RATHER than focusing on remittances, a research group is calling on the government to widen the scope of the country’s migration policy beyond labor concerns.

The Migrants’ Associations and Philippine Institutions for Development (Mapid) Project hopes to stress that remittances from overseas Filipino workers (OFW) should not be the only way towards development.

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Mapid project director Dr. Fabio Baggio of the Scalabrini Migration Center said that beyond the OFW remittances, the country should also consider migrant donations, investments and knowledge exchange.

He said the necessary government agencies should also look into the development that migrant workers are giving to the countries they are in.

Philippines coordinator Dr. Maruja Asis of the Scalabrini Migration Center noted that keeping a migration policy based only on labor will not lead to sustainable development.

She said that based on their research, which looked into the welfare of migrants in Italy and Spain, they needed to also look into the social impact of migration such as the family members left behind and the cultural effect on the country.

Asis said local government units need to be aware of migration development.

She said that “brain gain” still hasn’t happened in the country because there are no programs here that allow OFWs who have acquired skills from abroad to use them.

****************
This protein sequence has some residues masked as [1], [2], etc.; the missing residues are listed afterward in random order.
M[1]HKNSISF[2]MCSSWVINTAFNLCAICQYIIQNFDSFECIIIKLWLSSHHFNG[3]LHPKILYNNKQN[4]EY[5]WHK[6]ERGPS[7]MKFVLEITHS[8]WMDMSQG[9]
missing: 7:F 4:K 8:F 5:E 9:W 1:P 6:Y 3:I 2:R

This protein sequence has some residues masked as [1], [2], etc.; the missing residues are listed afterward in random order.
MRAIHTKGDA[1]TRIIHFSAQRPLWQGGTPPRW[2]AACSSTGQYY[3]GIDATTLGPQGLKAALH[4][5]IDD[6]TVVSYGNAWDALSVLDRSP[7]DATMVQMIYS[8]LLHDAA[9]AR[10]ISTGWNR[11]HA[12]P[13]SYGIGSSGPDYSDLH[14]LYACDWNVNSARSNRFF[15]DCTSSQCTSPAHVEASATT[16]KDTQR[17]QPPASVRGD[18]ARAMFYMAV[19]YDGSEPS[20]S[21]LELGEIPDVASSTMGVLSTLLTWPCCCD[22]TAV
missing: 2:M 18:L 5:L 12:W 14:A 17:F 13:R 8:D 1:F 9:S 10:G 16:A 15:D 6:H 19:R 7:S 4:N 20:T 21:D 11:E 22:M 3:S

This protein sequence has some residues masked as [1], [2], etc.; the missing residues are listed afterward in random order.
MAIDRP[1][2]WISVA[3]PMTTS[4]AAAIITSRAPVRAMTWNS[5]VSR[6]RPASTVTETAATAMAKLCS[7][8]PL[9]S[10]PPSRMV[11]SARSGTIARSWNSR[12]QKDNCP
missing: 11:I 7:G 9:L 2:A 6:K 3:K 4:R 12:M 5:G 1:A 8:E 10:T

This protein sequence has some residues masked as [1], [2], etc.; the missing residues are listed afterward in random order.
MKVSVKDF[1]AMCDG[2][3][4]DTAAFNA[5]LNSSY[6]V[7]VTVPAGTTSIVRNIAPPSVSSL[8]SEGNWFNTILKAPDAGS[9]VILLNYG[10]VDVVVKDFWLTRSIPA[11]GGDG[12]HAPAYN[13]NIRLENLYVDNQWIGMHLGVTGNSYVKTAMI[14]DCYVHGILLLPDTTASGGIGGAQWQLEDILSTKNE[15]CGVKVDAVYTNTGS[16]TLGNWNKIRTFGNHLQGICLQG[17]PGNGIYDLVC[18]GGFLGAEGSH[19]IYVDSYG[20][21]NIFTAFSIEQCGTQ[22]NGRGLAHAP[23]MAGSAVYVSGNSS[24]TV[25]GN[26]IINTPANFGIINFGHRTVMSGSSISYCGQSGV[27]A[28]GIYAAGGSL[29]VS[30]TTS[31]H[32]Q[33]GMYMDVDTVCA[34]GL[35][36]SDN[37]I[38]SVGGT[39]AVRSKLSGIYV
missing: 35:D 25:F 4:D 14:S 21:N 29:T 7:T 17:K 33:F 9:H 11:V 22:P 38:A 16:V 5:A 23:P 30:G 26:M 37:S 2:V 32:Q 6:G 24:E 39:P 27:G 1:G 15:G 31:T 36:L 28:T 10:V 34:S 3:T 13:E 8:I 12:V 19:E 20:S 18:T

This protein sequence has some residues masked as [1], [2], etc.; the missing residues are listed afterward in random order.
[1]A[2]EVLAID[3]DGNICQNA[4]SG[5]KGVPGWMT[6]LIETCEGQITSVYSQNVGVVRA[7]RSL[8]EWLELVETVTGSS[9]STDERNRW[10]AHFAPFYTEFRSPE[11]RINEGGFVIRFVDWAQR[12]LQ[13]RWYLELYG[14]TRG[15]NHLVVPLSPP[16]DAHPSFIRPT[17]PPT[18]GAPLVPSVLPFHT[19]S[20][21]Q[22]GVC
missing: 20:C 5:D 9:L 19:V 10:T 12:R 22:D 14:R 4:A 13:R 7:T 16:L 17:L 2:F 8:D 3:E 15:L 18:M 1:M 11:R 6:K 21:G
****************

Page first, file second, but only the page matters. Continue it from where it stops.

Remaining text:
However, National Economic and Development Authority (Neda) 7 Director Marlene Rodriguez took exception to these findings, saying the regional development agenda aims to address the brain drain by pushing Central Visayas as a “service economy.”

She said this was one way they can address the exodus of skilled professionals by giving them “opportunities comparable to or better than those abroad.”

Asis also cited the need for more data.

While they could secure figures on those leaving the country, they could not determine how many of them are returning.

The Philippine Overseas Employment Administration listed 19,814 OFWs who left Cebu for work abroad for January to June this year. This is more than the 17,407 deployed workers for the same period in 2009.

However, POEA 7 acting director Evelia Durato explained that the figures are of the workers who left via the Mactan Cebu-International Airport.

She said this means the figure also includes workers from Luzon and Mindanao who flew from Cebu to their destinations.

In July alone, the POEA 7 listed 2,877 workers who left the MCIA, 2706 of whom were rehired while 105 of them were newly hired.

Of the 2,877 workers, 785 were bound for the United Arab Emirates for various positions.

Aside from the UAE, most of the workers left for Singapore (386), Saudi Arabia (372), Qatar (324), Hong Kong (280), South Korea (122) and Kuwait (70). Sixty-six workers left for sea-based jobs.